Art Spiegelman
Art Spiegelman. By Thesupermat - Own work, CC BY-SA 3.0,

Art Spiegelman is an American cartoonist, editor, and comics advocate best known for his graphic novel Maus, which won a Pulitzer Prize in 1992. He has been credited with the formalization of rules of comics criticism and theory as well as revolutionizing the study of comics. Spiegelman was born in Stockholm, Sweden and moved to the United States when he was three years old. Growing up in Queens, New York he developed an interest in comic books which set him on his career path. His appreciation for comics only deepened when he attended Harpur College (now Binghamton University) where he received a bachelor’s degree in 1968.

Spiegelman’s first professional works were published in underground magazines such as The East Village Other and Screw during the late 1960s and early 1970s. He then went on to become an early editor of the now-defunct magazine, Young Lust. During this time Spiegelman also began to develop his signature style of simplistic drawing combined with sharp satire which would come to define much of his later work.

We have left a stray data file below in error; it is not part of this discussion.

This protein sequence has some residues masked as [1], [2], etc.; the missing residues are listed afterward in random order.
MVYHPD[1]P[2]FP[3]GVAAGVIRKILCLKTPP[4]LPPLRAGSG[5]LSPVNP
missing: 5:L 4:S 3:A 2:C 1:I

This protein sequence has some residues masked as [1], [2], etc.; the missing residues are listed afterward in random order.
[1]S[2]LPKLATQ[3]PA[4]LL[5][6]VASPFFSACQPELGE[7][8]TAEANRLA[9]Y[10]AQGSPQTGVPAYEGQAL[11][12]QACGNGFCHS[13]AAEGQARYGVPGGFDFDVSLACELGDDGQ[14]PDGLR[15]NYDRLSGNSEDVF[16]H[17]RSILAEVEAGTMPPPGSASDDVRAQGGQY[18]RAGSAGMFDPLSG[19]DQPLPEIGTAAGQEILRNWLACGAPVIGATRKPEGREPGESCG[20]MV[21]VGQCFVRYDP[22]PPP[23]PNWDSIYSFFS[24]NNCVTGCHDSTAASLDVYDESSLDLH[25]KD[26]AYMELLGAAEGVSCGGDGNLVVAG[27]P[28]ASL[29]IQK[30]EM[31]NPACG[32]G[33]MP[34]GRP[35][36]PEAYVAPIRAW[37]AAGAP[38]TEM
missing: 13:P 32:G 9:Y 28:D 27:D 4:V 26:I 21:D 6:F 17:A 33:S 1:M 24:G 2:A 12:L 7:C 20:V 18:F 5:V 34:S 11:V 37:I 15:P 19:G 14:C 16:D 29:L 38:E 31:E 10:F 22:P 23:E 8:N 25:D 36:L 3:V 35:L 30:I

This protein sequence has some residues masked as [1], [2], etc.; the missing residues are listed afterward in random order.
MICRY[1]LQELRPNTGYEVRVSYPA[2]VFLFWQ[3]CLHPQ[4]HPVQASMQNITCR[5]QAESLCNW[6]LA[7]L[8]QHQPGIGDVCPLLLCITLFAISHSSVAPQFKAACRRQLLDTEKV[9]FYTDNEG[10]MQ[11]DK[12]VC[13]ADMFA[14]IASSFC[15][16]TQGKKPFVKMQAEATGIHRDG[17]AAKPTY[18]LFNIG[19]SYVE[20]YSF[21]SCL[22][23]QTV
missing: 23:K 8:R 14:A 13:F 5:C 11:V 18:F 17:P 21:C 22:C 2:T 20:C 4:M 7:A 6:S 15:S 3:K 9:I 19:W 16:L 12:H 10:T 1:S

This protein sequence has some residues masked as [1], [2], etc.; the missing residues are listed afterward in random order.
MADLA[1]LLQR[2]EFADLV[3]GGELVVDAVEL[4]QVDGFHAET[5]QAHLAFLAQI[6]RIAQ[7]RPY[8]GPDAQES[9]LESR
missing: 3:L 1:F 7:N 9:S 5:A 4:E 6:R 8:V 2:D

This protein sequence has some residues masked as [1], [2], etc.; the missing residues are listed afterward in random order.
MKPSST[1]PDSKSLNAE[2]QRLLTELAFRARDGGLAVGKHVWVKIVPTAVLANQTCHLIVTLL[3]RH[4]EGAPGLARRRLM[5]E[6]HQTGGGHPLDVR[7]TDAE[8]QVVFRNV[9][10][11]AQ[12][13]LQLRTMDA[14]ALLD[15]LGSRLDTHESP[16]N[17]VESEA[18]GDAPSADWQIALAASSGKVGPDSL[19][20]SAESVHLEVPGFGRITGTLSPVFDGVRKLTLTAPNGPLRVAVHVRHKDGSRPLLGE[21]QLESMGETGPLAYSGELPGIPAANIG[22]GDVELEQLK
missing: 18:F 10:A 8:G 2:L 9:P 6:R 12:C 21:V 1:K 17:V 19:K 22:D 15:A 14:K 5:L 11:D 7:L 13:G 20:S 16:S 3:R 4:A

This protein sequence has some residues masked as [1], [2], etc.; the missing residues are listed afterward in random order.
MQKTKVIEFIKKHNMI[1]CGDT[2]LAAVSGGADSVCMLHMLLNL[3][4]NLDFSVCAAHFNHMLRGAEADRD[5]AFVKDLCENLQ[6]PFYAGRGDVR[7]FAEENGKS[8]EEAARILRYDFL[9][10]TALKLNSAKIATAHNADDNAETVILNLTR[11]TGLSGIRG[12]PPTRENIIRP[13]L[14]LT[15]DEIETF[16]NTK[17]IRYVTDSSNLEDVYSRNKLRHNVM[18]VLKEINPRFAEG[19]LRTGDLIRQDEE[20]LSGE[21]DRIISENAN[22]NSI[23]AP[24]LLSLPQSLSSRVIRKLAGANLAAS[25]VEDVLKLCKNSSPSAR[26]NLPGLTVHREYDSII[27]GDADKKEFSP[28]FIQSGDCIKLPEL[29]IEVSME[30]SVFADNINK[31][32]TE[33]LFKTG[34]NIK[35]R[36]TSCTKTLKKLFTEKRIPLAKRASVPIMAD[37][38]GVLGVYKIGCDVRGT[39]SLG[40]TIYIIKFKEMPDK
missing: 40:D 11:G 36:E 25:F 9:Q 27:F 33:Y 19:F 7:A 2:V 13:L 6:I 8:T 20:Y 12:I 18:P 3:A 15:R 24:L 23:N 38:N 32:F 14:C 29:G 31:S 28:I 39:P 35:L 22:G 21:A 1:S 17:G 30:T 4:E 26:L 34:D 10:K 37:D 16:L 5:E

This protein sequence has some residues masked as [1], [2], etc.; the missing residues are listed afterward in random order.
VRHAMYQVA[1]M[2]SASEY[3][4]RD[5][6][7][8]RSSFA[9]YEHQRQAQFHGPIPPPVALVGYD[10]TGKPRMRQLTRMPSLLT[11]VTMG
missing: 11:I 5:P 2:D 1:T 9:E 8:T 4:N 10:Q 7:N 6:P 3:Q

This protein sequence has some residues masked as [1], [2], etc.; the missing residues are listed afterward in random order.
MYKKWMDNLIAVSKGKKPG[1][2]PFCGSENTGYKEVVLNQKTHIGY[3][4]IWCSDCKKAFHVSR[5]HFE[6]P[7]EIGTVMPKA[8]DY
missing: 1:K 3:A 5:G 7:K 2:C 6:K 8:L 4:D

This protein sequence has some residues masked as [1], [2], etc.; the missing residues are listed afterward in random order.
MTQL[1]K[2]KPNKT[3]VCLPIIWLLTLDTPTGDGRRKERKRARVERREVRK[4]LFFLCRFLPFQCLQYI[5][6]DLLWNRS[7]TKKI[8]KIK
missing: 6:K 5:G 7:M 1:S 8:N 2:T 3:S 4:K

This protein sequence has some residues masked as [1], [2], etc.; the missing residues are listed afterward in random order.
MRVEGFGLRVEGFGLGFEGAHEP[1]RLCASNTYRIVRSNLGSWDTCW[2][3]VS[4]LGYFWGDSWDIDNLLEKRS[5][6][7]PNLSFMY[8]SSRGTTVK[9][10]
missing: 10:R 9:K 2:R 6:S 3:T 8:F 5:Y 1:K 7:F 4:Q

One of Spiegelman’s most famous works is Maus, a two-volume story about how Spiegelman’s father survived the Holocaust as told within a metaphorical narrative featuring animals instead of people. The first volume was released in 1986; it won multiple awards including a special Pulitzer Prize for excellence in Comics Art in 1992, making it the first comic book ever to receive such an honor. Maus is often thought to have changed popular perception of comics and continues to be studied by teachers, critics, and fans alike for its unique take on storytelling and its effective approach to graphic novels and nonfiction literature alike.

Spiegelman has continued to explore both personal stories as well has social issues within his work while inspiring many future cartoonists along the way. In addition to creating other works such as In The Shadow Of No Towers which details his experiences during 9/11; he has also taught at both Columbia University School Of Visual Arts MFA program since 2002 as well as Harvard’s Loeb Fellowship since 2019 where students can learn from one of the seminal figures within the comics industry who has mastered combining imagery with powerful narration that speaks volumes without words.

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